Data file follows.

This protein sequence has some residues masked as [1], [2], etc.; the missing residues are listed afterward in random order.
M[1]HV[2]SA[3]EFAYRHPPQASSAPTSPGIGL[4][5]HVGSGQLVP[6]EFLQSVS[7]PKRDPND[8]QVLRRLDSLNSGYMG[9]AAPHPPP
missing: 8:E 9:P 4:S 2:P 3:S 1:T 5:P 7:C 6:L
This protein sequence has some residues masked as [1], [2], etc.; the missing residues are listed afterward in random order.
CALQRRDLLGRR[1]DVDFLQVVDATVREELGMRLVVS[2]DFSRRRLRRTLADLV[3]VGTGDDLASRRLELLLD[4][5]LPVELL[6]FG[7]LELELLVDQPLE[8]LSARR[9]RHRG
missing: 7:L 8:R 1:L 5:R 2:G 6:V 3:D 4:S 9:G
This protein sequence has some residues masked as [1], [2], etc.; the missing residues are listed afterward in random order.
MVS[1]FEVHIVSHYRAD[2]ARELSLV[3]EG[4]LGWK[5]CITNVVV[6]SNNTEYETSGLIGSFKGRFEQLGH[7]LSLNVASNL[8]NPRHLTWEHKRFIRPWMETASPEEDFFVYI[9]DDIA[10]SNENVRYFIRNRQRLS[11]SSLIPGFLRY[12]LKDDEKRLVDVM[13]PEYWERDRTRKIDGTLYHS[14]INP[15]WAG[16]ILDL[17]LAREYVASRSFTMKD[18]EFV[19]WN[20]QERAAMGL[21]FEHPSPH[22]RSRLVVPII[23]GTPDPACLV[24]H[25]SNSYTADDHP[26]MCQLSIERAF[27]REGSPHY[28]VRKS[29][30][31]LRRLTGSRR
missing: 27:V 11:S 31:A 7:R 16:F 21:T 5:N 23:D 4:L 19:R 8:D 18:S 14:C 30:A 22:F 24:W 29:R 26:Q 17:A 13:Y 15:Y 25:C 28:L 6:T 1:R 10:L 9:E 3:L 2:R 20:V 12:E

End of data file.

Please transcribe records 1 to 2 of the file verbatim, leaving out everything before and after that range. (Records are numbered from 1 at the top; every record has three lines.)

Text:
This protein sequence has some residues masked as [1], [2], etc.; the missing residues are listed afterward in random order.
M[1]HV[2]SA[3]EFAYRHPPQASSAPTSPGIGL[4][5]HVGSGQLVP[6]EFLQSVS[7]PKRDPND[8]QVLRRLDSLNSGYMG[9]AAPHPPP
missing: 8:E 9:P 4:S 2:P 3:S 1:T 5:P 7:C 6:L
This protein sequence has some residues masked as [1], [2], etc.; the missing residues are listed afterward in random order.
CALQRRDLLGRR[1]DVDFLQVVDATVREELGMRLVVS[2]DFSRRRLRRTLADLV[3]VGTGDDLASRRLELLLD[4][5]LPVELL[6]FG[7]LELELLVDQPLE[8]LSARR[9]RHRG
missing: 7:L 8:R 1:L 5:R 2:G 6:V 3:D 4:S 9:G